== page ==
Since our last look at this product in June 2002, BT has completed roaming arrangements with several other networks and now has quite a healthy coverage of most major cities in the U.K.
OpenZone users can also roam on to third party networks such as those from Telia Homerun and The Cloud, but the roaming is relatively seamless so users will think they are still using the OpenZone network.
Last time around we criticized BT for failing to encrypt the login sessions to the OpenZone welcome page, allowing - in theory at least - anyone with a sniffer package to eavesdrop the logon procedure and steal a user's ID and password.
We are happy to report that BT has tightened its login procedures considerably, requiring the use of SSL when logging in. As a result, it's now almost impossible to envisage an ID/password combination being stolen using electronic eavesdropping.
We were also critical of the OpenZone client software's quirkiness in not fully supporting the use of VPN software once the underlying WiFi network login had been completed. This has also been addressed, and users are now free to use almost any Wi-Fi/web access software when accessing the OpenZone network.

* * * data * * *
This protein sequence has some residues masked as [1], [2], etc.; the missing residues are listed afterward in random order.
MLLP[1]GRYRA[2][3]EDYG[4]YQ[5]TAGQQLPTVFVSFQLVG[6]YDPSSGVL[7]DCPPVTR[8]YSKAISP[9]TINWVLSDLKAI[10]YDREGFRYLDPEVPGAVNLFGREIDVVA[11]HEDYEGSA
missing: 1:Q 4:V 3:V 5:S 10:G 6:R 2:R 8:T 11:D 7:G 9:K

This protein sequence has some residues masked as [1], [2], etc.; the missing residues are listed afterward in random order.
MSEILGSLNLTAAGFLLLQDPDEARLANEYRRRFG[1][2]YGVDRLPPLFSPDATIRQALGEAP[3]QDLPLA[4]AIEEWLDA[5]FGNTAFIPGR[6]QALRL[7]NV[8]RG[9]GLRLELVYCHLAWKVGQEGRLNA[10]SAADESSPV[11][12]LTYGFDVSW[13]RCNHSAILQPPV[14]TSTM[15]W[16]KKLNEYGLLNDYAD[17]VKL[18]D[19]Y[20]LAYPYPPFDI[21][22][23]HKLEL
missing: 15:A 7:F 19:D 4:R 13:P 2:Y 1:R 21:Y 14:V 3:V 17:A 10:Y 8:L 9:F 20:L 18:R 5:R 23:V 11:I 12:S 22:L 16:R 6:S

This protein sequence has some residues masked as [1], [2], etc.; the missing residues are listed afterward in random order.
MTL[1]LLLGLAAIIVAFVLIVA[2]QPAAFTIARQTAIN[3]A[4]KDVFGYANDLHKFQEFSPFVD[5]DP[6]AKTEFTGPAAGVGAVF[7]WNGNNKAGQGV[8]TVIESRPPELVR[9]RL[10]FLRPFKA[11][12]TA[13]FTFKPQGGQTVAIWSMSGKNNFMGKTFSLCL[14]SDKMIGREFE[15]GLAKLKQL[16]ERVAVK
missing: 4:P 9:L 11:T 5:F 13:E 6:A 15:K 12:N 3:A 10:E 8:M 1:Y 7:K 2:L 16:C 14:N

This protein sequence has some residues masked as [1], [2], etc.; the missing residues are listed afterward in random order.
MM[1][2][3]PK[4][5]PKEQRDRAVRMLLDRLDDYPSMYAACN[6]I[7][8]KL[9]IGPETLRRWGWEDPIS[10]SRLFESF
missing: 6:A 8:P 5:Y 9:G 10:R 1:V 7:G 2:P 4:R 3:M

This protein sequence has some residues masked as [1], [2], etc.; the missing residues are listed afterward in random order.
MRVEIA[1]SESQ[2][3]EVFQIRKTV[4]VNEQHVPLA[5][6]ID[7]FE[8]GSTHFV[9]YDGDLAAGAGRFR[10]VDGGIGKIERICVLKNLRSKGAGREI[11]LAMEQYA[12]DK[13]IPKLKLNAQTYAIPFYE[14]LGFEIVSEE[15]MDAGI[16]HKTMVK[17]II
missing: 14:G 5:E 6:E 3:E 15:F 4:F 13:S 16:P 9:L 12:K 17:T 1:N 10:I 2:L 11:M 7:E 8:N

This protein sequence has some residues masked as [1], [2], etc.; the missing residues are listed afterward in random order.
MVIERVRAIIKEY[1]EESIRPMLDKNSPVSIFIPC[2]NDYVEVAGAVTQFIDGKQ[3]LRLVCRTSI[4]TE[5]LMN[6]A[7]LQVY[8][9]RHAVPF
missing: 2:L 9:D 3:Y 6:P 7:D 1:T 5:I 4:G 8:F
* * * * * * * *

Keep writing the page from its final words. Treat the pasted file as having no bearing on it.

The effect of these changes has been to galvanise the usage of the service. It is starting to be used by more and more people, mainly in business, when travelling in the United Kingdom.
At the time of writing, OpenZone users have access to around 600 hotspots across the U.K., up from 400 in June, and they claim to be on target for around 4,000 by the end of 2004. Most of these hotspots are, we suspect, thanks to the expansion of roaming networks such as The Cloud.
BT offers a variety of access packages to OpenZone, starting with pay-as-you-go deals at £6 for an hour and £15 for a 24-hour period. Subscriptions start at £10 a month for two hours surfing in that month, ranging up to £85 a month for all-you-can-use.
A couple of hotels we visited support OpenZone, and the reception staff are well versed in explaining how the service operates.